Elegiac and hopeful.

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  • National Book Award Winner

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KING AND THE DRAGONFLIES

In the wake of his brother’s death, a black boy struggles with grief and coming out.

When Kingston’s white friend Sandy came out to him a few months ago, Kingston’s older brother, Khalid, told him to stay away from Sandy because King wouldn’t want people to think he was gay too. And then Khalid died. Their mom wants him to see someone, but King refuses because he knows he has nothing to say except that he is sad. Although his dad says boys don’t cry, King can’t stop the tears from coming every time he thinks of Khalid. But King knows that his brother is not really gone: Khalid “shed his skin like a snake” and is now a dragonfly. Complicating King’s grief over the sudden loss of his brother is the fear that Khalid would not still love him if he knew the truth—King is gay. Every day after school King walks to the bayou searching for Khalid, wondering if he can ever share who he is. When Sandy goes missing, King must come to terms with the true cost of shame. The tale is set in Louisiana, and Callender’s vivid descriptions of the rural area King calls home are magical; readers will feel the heat and the sweat, see the trees and the moss. This quiet novel movingly addresses toxic masculinity, homophobia in the black community—especially related to men—fear, and memory.

Elegiac and hopeful. (Fiction. 8-12)

Pub Date: Feb. 4, 2020

ISBN: 978-1-338-12933-5

Page Count: 272

Publisher: Scholastic

Review Posted Online: Nov. 5, 2019

Kirkus Reviews Issue: Dec. 1, 2019

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For every dreaming girl (and boy) with a pencil in hand (or keyboard) and a story to share. (Memoir/poetry. 8-12)

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  • New York Times Bestseller

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  • National Book Award Winner

BROWN GIRL DREAMING

A multiaward–winning author recalls her childhood and the joy of becoming a writer.

Writing in free verse, Woodson starts with her 1963 birth in Ohio during the civil rights movement, when America is “a country caught / / between Black and White.” But while evoking names such as Malcolm, Martin, James, Rosa and Ruby, her story is also one of family: her father’s people in Ohio and her mother’s people in South Carolina. Moving south to live with her maternal grandmother, she is in a world of sweet peas and collards, getting her hair straightened and avoiding segregated stores with her grandmother. As the writer inside slowly grows, she listens to family stories and fills her days and evenings as a Jehovah’s Witness, activities that continue after a move to Brooklyn to reunite with her mother. The gift of a composition notebook, the experience of reading John Steptoe’s Stevie and Langston Hughes’ poetry, and seeing letters turn into words and words into thoughts all reinforce her conviction that “[W]ords are my brilliance.” Woodson cherishes her memories and shares them with a graceful lyricism; her lovingly wrought vignettes of country and city streets will linger long after the page is turned.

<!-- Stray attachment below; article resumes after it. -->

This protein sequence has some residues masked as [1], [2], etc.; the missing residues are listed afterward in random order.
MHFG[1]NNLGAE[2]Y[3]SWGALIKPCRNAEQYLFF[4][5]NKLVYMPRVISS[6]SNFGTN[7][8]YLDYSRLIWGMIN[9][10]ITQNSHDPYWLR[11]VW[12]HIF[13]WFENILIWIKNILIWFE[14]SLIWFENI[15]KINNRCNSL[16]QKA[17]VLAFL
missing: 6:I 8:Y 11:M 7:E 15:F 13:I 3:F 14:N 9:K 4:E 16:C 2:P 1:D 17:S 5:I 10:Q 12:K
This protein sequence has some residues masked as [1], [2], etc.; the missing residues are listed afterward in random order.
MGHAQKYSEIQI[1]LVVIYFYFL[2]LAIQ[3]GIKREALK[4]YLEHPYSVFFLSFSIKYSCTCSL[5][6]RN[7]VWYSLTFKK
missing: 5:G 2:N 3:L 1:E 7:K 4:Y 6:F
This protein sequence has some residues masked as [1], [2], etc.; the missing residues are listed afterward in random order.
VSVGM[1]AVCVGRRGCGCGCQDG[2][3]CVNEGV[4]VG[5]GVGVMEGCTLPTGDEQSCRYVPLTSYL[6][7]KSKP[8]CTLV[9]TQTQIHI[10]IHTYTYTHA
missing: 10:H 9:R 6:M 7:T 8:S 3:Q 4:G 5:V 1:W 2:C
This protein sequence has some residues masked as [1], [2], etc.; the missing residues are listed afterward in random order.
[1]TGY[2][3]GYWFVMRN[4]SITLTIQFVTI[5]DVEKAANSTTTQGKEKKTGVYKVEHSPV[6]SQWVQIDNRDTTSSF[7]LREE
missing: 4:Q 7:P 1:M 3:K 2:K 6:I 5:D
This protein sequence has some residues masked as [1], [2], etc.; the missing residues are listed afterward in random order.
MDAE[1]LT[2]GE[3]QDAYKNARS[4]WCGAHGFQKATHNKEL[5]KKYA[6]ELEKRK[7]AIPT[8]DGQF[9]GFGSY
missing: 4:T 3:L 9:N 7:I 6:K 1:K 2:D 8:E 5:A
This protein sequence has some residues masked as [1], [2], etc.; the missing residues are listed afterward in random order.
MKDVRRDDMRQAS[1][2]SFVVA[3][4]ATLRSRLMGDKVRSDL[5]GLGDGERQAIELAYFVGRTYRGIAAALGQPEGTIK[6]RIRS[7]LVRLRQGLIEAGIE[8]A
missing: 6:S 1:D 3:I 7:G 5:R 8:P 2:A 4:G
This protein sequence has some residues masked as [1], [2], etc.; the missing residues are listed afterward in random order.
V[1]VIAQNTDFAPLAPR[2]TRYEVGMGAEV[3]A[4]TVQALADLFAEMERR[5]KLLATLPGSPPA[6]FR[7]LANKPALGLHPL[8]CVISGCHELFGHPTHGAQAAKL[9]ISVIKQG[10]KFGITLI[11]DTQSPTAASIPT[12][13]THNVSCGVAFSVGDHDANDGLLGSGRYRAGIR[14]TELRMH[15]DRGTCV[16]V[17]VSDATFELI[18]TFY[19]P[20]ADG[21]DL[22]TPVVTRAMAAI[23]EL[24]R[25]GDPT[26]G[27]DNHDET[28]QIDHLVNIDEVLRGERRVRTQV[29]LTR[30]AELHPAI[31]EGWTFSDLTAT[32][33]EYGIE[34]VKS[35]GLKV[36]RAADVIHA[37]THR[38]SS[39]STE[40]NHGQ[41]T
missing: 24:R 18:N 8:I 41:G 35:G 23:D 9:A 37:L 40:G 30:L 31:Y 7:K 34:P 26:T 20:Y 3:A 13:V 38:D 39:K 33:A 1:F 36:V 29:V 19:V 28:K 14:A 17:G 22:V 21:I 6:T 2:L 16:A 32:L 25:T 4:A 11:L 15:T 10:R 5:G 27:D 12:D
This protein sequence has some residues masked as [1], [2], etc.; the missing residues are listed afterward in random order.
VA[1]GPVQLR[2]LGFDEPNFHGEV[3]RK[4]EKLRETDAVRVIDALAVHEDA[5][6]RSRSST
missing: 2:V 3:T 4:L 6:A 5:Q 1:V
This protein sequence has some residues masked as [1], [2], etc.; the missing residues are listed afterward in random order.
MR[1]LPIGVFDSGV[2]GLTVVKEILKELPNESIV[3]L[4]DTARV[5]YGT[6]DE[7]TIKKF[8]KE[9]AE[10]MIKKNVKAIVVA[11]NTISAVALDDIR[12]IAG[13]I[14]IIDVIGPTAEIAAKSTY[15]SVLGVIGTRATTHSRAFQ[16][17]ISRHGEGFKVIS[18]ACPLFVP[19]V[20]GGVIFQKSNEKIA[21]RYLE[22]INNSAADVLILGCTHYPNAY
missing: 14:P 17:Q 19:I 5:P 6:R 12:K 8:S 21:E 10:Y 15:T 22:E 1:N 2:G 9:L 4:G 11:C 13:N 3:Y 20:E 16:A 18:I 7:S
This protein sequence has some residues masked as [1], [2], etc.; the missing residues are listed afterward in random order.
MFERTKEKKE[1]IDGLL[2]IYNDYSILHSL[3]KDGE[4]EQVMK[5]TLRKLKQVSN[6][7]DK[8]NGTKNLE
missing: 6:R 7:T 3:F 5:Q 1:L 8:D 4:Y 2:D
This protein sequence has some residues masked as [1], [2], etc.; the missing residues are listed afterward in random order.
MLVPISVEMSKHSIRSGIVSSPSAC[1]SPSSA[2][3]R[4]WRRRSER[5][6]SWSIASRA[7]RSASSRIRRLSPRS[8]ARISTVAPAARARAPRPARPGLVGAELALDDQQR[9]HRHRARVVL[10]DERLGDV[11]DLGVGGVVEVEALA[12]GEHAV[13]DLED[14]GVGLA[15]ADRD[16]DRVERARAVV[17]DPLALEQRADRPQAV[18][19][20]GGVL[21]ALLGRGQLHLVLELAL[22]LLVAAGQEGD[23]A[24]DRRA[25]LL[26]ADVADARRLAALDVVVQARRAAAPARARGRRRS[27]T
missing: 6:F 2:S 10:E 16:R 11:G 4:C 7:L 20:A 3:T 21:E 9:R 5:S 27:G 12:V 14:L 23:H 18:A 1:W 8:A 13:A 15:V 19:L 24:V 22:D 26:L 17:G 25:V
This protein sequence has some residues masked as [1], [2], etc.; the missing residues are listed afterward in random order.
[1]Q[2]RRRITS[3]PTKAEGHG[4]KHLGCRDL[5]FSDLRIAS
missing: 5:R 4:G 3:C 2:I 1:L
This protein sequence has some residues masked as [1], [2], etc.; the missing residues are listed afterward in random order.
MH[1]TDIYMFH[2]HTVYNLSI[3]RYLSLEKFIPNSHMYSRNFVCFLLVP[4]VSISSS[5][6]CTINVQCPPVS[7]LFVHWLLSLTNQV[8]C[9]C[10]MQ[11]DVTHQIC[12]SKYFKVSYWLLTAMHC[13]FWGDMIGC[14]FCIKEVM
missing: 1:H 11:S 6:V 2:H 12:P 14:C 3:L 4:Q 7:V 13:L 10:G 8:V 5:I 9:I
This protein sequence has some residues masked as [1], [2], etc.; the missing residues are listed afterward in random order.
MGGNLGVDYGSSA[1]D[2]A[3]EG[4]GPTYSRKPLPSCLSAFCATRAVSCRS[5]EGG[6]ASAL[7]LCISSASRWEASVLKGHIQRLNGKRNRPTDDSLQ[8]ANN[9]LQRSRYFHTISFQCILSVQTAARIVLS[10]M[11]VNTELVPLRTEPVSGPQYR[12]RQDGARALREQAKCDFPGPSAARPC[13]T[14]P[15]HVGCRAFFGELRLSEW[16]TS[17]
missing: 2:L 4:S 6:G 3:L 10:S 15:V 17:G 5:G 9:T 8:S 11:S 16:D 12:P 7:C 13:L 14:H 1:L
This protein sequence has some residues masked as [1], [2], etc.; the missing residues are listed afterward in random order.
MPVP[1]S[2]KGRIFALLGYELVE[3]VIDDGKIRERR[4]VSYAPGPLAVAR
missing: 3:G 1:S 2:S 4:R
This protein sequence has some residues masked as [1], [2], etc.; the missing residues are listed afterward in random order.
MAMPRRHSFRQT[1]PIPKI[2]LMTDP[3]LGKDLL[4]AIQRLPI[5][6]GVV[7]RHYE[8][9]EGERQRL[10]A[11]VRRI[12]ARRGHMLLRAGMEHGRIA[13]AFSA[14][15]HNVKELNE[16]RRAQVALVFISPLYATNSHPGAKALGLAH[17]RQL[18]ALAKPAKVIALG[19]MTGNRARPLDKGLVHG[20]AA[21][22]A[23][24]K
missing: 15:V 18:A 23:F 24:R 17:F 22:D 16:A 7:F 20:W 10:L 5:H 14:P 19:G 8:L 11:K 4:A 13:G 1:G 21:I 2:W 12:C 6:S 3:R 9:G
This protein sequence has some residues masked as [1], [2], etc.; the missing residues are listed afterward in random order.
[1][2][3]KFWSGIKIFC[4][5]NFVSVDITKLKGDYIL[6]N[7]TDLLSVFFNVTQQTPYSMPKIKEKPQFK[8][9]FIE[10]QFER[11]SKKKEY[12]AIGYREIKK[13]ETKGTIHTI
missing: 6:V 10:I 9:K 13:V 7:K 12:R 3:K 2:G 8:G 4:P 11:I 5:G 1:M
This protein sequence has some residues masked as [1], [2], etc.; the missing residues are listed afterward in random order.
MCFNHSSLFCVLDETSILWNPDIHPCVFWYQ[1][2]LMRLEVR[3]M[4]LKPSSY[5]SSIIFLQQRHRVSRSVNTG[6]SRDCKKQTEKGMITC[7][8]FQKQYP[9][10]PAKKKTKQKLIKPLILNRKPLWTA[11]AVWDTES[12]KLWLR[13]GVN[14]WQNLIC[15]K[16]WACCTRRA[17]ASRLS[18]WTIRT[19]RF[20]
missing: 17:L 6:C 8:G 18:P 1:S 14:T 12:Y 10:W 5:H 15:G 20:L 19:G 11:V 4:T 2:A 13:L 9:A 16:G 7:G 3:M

For every dreaming girl (and boy) with a pencil in hand (or keyboard) and a story to share. (Memoir/poetry. 8-12)

Pub Date: Aug. 28, 2014

ISBN: 978-0-399-25251-8

Page Count: 336

Publisher: Nancy Paulsen Books

Review Posted Online: June 25, 2014

Kirkus Reviews Issue: July 15, 2014

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NIGHTBIRD

There’s a monster in Sidwell, Massachusetts, that can only be seen at night or, as Twig reveals, if passersby are near her house.

It’s her older brother, James, born with wings just like every male in the Fowler line for the last 200 years. They were cursed by the Witch of Sidwell, left brokenhearted by their forebear Lowell Fowler. Twig and James are tired of the secret and self-imposed isolation. Lonely Twig narrates, bringing the small town and its characters to life, intertwining events present and past, and describing the effects of the spell on her fractured family’s daily life. Longing for some normalcy and companionship, she befriends new-neighbor Julia while James falls in love with Julia’s sister, Agate—only to learn they are descendants of the Witch. James and Agate seem as star-crossed as their ancestors, especially when the townspeople attribute a spate of petty thefts and graffiti protesting the development of the woods to the monster and launch a hunt. The mix of romance and magic is irresistible and the tension, compelling. With the help of friends and through a series of self-realizations and discoveries, Twig grows more self-assured. She is certain she knows how to change the curse. In so doing, Twig not only changes James’ fate, but her own, for the first time feeling the fullness of family, friends and hope for the future.

Enchanting. (Magical realism. 9-12)

Pub Date: March 10, 2015

ISBN: 978-0-385-38958-7

Page Count: 208

Publisher: Wendy Lamb/Random

Review Posted Online: Dec. 22, 2014

Kirkus Reviews Issue: Jan. 1, 2015

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